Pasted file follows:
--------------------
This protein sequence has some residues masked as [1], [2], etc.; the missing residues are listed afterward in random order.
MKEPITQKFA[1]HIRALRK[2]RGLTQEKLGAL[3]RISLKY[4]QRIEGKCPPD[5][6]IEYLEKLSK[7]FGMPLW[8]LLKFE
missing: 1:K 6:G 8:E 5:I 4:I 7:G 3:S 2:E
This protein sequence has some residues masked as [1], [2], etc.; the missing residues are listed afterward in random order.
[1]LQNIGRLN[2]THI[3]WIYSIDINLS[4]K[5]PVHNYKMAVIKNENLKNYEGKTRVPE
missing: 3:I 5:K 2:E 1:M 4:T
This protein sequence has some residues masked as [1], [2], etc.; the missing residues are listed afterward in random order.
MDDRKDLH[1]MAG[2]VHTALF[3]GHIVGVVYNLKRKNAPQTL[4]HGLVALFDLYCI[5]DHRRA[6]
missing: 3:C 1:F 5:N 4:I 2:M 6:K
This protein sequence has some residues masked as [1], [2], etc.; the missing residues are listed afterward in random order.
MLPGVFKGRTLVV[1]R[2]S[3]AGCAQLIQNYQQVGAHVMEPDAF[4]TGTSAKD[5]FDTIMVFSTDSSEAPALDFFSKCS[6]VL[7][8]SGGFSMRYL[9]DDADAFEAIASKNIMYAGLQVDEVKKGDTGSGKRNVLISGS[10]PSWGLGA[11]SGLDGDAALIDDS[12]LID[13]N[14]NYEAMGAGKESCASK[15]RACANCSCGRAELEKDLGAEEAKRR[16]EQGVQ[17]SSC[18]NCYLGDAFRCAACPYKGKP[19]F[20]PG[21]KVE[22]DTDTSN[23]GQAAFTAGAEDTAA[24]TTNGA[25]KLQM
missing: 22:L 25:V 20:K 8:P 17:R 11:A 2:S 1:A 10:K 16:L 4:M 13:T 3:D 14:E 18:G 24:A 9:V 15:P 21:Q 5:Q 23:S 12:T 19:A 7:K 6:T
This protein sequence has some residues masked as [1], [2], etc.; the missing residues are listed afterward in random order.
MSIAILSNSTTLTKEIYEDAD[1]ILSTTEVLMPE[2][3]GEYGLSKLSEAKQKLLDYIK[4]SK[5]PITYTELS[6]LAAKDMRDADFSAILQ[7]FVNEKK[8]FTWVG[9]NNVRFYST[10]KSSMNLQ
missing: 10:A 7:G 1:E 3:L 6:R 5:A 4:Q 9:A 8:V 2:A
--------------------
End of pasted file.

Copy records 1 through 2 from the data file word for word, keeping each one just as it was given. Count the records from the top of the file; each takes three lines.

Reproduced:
This protein sequence has some residues masked as [1], [2], etc.; the missing residues are listed afterward in random order.
MKEPITQKFA[1]HIRALRK[2]RGLTQEKLGAL[3]RISLKY[4]QRIEGKCPPD[5][6]IEYLEKLSK[7]FGMPLW[8]LLKFE
missing: 1:K 6:G 8:E 5:I 4:I 7:G 3:S 2:E
This protein sequence has some residues masked as [1], [2], etc.; the missing residues are listed afterward in random order.
[1]LQNIGRLN[2]THI[3]WIYSIDINLS[4]K[5]PVHNYKMAVIKNENLKNYEGKTRVPE
missing: 3:I 5:K 2:E 1:M 4:T